What values and behaviours did Aunt Alexandra try to impart upon the children?in To Kill a Mockingbird novel chapters 12 to 14

Asked on by krissie97

1 Answer | Add Yours

slcollins's profile pic

slcollins | High School Teacher | (Level 1) Assistant Educator

Posted on

In To Kill a Mockingbird, Aunt Alexandra represents the traditional southern woman. Given this role in the novel, it comes as no surprise that Aunt Alexandra places a strong emphasis on behaving in a proper manner. She expects the children to act like “Finches”, meaning to be polite and proper and uphold the image of the Finch family as traditional. She expects Scout to act like a lady, forces family history lessons upon the children and even tries to make Atticus follow along and force these ideals upon the children. She even goes so far as to encourage Atticus to fire Calpurnia. Her racist attutide mirrors that of many upper class white women. Harper Lee uses Aunt Alexandra and her distaste for the lower classes to highlight the prejudiced attitudes toward lower classes and African Americans in that time period.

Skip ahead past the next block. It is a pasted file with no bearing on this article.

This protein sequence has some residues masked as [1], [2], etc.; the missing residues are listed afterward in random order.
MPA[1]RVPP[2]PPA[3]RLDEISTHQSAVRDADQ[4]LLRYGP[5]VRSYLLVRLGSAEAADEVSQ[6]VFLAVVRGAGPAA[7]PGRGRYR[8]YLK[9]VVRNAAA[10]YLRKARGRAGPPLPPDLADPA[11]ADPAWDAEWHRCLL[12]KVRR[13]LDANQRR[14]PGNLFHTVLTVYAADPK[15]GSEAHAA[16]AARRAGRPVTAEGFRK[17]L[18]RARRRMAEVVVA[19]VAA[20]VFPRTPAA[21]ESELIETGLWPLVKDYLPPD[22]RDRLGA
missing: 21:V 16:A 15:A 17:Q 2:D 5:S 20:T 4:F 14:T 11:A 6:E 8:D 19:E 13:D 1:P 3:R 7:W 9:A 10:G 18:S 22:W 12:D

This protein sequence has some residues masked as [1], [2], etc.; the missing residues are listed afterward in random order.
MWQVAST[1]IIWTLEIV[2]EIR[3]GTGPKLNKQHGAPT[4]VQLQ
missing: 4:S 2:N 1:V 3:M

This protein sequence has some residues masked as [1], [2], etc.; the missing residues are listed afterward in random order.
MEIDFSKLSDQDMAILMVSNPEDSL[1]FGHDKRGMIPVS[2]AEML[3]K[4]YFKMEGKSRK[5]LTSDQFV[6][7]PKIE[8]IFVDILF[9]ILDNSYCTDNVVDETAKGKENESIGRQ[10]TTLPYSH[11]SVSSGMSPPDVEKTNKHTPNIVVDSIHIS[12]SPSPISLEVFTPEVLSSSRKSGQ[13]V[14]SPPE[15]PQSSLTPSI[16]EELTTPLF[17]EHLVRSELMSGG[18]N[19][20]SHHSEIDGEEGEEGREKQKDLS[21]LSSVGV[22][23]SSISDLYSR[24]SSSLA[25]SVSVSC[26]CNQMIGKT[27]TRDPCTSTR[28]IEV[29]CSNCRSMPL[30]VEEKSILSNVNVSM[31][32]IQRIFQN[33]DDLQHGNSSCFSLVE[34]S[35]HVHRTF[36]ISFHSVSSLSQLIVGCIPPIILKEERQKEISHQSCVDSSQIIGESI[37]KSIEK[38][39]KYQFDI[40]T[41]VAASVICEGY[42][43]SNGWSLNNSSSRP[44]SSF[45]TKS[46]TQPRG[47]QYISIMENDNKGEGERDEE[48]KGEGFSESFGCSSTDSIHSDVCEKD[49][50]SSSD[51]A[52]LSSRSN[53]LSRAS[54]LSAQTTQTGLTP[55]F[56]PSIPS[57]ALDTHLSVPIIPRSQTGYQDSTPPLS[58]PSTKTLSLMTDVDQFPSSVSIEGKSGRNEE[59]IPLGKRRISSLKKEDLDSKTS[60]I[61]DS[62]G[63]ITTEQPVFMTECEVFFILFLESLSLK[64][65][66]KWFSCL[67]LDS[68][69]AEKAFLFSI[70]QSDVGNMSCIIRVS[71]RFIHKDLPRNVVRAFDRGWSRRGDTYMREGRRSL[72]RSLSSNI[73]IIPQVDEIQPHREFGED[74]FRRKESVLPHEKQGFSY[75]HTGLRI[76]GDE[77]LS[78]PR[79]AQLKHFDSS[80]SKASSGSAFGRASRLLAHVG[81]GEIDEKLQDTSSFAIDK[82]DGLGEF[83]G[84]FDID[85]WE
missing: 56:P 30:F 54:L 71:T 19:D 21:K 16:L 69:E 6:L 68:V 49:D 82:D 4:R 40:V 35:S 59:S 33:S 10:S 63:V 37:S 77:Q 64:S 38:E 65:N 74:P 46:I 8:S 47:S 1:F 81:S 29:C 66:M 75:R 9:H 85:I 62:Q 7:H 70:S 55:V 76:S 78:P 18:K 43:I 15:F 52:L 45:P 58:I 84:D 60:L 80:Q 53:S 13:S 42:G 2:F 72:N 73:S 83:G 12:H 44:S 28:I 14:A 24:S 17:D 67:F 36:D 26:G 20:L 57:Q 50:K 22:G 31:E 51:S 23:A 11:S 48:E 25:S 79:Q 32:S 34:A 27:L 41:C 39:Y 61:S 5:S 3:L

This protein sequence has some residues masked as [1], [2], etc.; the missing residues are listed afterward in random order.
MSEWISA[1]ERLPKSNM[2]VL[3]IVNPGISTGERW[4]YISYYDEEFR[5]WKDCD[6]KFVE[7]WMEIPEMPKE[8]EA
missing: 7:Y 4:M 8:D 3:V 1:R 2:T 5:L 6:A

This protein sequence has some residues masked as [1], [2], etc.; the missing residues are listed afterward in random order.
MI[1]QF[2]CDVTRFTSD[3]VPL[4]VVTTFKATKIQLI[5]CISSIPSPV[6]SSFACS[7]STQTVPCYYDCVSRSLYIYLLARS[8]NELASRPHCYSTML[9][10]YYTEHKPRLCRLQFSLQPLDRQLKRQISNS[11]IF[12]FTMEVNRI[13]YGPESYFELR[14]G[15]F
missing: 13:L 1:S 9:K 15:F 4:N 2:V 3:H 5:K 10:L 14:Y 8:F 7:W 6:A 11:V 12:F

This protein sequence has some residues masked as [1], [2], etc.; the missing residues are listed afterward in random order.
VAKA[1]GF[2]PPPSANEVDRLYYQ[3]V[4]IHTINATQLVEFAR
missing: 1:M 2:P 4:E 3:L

We’ve answered 319,858 questions. We can answer yours, too.

Ask a question